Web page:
Price tag for this guy is between $35-$40.

Elijah Craig 12
Elijah-Craig12-bottleElijah Craig is named after the Reverend Elijah Craig, who claimed to have invented bourbon whiskey by being the first to age it in charred oak casks. I say claimed because there’s really no proof and Heaven Hill, the manufacturer, uses that claim in all of its marketing to the chagrin of everyone else in the world. 🙂

No matter what you think of history, the Elijah Craig 12 is 47% alcohol and easy to drink. It won a Double Gold Medal in the 2008 SF Spirits Competition and one of my favorites. It’s also really affordable, you can probably find a bottle of less than $25.

Bulleit Rye
bulleit-rye-whiskey-bottleThis last one is technically not a bourbon because a bourbon must be at least 51% corn.

Bulleit Rye is 95% rye and 5% malted barley. If you want spicy, this baby is spicy because it’s practically all rye.

Price on this baby is around $20.

One Glaring Omission (or four)
One company I want to put on this list but can’t is Buffalo Trace. Arguably one of the most well regarded bourbon distilleries, Buffalo Trace didn’t make my list not because I don’t like them but because I haven’t had enough of it.

I’ve enjoyed Eagle Rare once (it was solid) and a glass of Pappy Van Winkle 10 (it’s not the one that goes for thousands of dollars… and it was delicious) before but that’s about it – not enough to think of them in my list of favorites.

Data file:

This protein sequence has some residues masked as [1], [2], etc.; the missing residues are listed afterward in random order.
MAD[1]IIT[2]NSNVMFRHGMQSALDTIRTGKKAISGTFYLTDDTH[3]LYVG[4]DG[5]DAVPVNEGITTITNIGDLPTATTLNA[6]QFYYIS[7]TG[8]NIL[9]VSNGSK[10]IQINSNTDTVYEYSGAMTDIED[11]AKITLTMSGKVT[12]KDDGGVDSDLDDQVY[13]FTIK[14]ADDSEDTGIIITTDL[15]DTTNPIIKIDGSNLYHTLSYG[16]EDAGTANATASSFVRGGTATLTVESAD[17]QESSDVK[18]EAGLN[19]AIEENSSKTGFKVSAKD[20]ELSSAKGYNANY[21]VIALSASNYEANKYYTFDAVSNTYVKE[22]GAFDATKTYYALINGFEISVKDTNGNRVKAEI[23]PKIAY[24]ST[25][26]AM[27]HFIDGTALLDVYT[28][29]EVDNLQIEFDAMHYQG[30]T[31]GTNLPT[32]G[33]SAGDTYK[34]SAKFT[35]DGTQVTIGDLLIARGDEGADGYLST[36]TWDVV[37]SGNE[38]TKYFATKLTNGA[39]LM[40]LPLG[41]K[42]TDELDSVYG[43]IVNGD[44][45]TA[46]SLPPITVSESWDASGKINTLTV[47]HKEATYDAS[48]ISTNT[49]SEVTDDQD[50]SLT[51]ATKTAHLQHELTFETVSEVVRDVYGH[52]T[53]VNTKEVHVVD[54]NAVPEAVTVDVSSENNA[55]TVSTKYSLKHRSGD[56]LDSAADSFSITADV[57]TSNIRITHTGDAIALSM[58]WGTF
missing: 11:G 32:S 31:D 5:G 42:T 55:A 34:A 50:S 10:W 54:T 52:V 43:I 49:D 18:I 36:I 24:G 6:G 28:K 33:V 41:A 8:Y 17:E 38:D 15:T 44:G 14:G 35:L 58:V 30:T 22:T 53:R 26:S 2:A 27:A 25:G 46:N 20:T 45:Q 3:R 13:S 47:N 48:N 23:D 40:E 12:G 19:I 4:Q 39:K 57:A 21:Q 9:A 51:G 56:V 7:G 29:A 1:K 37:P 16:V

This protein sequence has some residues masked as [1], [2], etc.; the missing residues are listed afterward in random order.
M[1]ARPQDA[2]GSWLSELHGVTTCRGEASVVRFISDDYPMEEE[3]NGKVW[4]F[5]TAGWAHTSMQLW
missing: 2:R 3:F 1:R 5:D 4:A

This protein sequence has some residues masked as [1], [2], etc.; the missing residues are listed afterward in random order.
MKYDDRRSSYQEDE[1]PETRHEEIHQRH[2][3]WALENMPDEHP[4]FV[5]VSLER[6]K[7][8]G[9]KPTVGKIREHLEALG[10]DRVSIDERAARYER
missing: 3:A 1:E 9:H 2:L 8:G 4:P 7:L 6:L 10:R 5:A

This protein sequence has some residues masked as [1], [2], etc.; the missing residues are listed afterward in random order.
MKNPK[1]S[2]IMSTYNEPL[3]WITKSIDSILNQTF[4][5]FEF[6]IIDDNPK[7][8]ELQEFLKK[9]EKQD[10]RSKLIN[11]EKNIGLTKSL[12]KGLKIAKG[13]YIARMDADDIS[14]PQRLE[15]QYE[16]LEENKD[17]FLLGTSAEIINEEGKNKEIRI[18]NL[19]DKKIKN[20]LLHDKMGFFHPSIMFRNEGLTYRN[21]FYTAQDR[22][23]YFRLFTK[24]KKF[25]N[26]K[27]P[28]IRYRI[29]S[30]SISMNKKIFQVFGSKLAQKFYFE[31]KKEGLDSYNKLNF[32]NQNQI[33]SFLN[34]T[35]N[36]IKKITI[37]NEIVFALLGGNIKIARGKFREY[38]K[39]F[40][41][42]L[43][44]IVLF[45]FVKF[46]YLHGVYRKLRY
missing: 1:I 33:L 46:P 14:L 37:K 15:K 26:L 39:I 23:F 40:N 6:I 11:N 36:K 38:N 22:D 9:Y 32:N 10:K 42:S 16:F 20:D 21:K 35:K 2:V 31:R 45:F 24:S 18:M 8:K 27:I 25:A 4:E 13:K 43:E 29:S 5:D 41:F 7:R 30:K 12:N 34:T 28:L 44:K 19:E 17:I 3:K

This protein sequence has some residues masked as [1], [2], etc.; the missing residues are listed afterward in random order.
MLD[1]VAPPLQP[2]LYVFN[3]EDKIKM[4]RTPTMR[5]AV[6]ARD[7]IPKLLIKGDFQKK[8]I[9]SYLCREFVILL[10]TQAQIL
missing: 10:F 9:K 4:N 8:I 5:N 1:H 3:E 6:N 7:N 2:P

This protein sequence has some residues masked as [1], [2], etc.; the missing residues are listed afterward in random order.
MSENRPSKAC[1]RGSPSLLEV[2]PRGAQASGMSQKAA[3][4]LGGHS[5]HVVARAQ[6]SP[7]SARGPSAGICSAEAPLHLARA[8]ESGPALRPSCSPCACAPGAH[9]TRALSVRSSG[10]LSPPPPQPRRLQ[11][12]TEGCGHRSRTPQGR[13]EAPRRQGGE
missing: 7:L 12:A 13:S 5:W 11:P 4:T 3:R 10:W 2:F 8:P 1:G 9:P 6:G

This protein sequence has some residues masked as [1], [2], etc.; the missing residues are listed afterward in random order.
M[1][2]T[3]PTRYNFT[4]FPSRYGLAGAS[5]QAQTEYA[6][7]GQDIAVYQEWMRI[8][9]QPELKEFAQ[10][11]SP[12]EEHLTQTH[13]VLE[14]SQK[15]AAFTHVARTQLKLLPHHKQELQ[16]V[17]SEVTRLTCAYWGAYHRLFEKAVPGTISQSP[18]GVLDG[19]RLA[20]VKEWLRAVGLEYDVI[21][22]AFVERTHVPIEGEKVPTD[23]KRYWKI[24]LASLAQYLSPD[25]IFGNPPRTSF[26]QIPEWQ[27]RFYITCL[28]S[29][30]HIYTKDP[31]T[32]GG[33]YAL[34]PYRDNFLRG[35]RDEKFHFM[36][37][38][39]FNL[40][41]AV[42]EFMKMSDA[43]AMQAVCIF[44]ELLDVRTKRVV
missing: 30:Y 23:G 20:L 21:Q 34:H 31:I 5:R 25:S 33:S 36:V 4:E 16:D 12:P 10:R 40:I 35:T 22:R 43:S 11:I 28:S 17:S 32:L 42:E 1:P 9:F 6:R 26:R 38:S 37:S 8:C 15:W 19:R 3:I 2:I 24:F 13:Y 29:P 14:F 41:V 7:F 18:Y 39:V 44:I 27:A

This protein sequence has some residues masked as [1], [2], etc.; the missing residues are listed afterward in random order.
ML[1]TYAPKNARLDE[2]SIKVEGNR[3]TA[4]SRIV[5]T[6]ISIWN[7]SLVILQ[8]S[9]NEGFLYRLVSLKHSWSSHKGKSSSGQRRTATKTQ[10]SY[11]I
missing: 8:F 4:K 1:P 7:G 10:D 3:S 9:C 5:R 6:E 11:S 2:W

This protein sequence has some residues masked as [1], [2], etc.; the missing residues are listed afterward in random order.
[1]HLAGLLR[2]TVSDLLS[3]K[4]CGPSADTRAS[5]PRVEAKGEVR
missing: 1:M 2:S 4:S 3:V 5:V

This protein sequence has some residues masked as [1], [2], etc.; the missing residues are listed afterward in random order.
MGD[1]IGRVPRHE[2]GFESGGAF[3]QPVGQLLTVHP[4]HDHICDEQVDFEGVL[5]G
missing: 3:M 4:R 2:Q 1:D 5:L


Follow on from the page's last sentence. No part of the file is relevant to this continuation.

In the coming years, I hope to learn more and expand my experiences… and make this list much better. 🙂

25 thoughts on “My Favorite Bourbons, 2015 Edition

  1. Basil Hayden’s is one of my favorites too. Booker’s is highly regarded, but a bit too aggressive for me, however from the same consortium, Baker’s is excellent!

  2. Although it is a standard – its certainly not a bad one. Especially if you like bourbons with softer taste: Maker’s Mark

    From the ones in your list I would prefer the Elijah Craig 12 and Bulleit Rye – both being excellent bourbons and great value for the money.

    You prefer the Small Batch Four Roses over the Single Barrel?

  3. Buffalo Trace is a very good choice to add to your list, for sure. I’ve been drinking bourbon for 35+ years and was a Jim Beam guy. However, I have expanded my horizons in the past 2 years trying various other bourbons, and Buffalo is one of my two favorites. The other is Makers Mark #46. Although, I do have 2 others that I will fall back on sometimes. Jefferson’s Reserve is a high quality small batch bourdon, and, on the low-priced side, check out Evan Williams’ small batch bourbon 1983. It’s surprisingly good for the price.